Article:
Take the 2-minute tour ×
Super User is a question and answer site for computer enthusiasts and power users. It's 100% free, no registration required.

I'm surprised I couldn't find an easy script for this online. I have a directory with lots of subdirectories, each filled with TIFFs. How can I batch convert subfolders of multiple images (TIFFs) into single PDFs each named after their parent folders? CLI solution and ability to set output directory preferred

ex.
dir > 1998 > Jan011998 > 1.tif 2.tif ... → Jan011998.pdf (or, ideally, 1998-01.pdf)
dir > 1999 > 02231999 > 1.tif 2.tif ... → Feb231999.pdf (or 1999-02-23.pdf)

share|improve this question
    
irfanview can create the multi-page PDFs, but as far as I know it cannot be done from the command line. I suppose you could create a macro to do the job. AutoHotkey can do this, including sending the correct keystrokes into the application to drive it. –  hdhondt Apr 17 at 0:18
    
superuser.com/questions/81290/… ? –  Jasper Apr 17 at 8:56
    
@Jasper: That's a start, but I'd need some sort of bash scripting or something to iterate through the bottom subdirectories (and I'm not sure how the batching would work either) –  sean Apr 18 at 11:54
    
are you on win or linux or sth. else? –  Jasper Apr 18 at 12:10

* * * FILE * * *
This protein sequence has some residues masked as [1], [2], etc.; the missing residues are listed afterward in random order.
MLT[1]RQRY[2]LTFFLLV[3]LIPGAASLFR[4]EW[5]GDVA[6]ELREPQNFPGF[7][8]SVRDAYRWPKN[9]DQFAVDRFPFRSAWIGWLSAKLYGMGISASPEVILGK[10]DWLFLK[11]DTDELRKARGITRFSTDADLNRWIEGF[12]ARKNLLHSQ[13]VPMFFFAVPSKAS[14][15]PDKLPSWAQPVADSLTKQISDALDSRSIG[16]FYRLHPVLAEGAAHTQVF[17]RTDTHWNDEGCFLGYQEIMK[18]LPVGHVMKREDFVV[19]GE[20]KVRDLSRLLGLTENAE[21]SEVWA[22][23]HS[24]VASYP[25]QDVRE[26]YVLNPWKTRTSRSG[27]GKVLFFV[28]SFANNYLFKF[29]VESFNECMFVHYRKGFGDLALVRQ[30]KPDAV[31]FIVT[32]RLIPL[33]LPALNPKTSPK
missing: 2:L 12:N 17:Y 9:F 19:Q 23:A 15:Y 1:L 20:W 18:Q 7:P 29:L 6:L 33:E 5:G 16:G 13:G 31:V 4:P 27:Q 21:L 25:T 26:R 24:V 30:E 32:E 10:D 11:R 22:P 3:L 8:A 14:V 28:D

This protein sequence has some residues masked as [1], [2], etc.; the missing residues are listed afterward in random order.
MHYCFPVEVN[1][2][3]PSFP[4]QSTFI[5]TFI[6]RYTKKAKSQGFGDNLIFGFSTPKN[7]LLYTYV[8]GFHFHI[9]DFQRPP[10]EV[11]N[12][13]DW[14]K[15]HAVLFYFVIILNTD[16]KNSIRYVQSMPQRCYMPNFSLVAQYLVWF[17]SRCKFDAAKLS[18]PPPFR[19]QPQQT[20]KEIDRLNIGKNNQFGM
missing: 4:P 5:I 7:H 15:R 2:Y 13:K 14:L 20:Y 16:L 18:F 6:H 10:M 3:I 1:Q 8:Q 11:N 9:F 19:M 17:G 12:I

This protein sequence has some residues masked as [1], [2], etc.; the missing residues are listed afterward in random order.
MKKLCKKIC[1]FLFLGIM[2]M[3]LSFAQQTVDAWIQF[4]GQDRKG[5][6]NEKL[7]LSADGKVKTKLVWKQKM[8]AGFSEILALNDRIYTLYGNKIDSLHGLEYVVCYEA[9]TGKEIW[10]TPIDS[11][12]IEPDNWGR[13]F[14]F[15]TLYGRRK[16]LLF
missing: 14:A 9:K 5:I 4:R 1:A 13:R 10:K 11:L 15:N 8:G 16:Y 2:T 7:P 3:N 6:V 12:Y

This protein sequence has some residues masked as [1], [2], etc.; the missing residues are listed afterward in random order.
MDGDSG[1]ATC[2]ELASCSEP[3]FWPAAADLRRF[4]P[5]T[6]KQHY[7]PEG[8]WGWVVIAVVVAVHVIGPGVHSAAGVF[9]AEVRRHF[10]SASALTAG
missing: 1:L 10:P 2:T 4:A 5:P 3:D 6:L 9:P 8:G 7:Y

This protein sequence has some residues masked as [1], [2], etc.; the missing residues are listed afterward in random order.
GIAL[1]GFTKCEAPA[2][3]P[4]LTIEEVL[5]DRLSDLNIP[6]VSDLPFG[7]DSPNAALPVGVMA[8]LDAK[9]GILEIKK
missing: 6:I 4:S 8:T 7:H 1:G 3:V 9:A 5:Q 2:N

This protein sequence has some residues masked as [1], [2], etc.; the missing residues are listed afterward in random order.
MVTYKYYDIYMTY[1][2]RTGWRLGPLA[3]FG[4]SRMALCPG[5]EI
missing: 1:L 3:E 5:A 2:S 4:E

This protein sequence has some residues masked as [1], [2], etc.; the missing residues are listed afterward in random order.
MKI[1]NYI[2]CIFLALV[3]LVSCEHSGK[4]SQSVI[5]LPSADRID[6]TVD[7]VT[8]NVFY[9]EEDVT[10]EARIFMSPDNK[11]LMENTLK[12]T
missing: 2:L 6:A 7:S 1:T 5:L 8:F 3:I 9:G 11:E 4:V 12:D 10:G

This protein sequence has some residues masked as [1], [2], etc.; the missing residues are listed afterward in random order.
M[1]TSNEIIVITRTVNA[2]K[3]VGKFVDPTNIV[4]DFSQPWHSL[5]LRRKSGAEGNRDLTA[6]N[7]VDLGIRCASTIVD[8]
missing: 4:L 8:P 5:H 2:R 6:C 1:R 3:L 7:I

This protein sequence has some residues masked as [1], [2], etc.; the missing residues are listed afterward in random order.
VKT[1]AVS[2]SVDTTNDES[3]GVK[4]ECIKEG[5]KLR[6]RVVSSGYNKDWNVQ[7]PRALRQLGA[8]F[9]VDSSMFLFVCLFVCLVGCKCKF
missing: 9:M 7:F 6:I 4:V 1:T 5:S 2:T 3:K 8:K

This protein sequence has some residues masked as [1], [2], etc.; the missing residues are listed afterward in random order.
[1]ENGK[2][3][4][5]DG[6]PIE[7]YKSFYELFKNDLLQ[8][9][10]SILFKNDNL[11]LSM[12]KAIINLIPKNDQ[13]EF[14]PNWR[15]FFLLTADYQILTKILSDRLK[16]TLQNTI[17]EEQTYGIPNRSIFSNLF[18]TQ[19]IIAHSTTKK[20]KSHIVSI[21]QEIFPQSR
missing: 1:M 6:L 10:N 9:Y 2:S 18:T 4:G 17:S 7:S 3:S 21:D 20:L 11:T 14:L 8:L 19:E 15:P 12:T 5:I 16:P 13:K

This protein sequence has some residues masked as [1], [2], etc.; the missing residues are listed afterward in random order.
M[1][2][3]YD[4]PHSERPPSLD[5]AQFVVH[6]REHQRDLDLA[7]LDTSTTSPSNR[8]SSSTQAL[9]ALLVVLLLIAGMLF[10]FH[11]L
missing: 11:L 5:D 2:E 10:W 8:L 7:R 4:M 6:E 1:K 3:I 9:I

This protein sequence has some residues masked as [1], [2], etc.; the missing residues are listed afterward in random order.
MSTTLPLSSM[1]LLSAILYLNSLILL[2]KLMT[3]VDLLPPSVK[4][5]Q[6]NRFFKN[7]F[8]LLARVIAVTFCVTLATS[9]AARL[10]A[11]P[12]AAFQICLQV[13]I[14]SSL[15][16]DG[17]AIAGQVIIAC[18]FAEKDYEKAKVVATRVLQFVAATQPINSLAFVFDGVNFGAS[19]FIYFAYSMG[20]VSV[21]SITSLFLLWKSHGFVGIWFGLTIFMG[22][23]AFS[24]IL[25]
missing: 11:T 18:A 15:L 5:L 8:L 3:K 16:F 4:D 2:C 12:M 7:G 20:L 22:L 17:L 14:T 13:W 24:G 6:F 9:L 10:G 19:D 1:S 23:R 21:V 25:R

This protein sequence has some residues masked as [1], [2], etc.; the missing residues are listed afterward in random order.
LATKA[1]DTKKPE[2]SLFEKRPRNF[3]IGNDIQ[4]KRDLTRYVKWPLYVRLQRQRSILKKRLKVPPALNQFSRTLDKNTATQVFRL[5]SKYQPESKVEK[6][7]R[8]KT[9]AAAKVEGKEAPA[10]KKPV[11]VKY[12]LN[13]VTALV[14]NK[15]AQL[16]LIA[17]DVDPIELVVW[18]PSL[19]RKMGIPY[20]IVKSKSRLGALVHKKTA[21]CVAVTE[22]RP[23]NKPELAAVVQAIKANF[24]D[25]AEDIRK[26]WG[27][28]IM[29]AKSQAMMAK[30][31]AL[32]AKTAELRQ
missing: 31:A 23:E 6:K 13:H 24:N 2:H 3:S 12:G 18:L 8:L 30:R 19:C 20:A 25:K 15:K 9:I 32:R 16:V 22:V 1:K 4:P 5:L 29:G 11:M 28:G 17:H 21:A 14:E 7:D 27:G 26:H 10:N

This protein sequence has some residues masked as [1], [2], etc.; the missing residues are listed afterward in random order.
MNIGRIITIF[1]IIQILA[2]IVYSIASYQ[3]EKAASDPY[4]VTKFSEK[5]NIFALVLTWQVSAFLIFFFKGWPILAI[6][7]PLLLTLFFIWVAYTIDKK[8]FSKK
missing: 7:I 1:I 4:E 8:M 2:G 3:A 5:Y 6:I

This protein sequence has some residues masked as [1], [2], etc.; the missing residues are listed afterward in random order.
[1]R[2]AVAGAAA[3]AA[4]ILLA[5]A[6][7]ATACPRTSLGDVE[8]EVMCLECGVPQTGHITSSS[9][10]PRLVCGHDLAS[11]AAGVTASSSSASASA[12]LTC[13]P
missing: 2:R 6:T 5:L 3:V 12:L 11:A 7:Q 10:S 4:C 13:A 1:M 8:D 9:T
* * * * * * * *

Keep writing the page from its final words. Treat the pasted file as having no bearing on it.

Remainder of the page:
@Jasper: Mac, so UNIX is fine and I can run Windows through Parallels –  sean Apr 19 at 19:38

1 Answer 1

Here is a little script that should do the trick:

#!/bin/bash

dirs=$(find . -type f -name "*.tiff" | xargs dirname |sort -u)

for d in $dirs; do
    #ls $d/*.tiff  # just debug info, should list all desired tiffs
    #echo $(cut -d/ -f3 <<<$d)  # debug info, should be desired output file name
    convert $d/*.tiff $(cut -d/ -f3 <<<$d).pdf

done

First, find is used to determine all directories that contain TIFF files. Then we use ImageMagick's convert to convert all TIFFs in each directory to a PDF file whose name is created from the directory. You can easily include a different output directory:

    convert $d/*.tiff somewhereElse/$(cut -d/ -f3 <<<$d).pdf
share|improve this answer

Your Answer

 
discard

By posting your answer, you agree to the privacy policy and terms of service.

Not the answer you're looking for? Browse other questions tagged or ask your own question.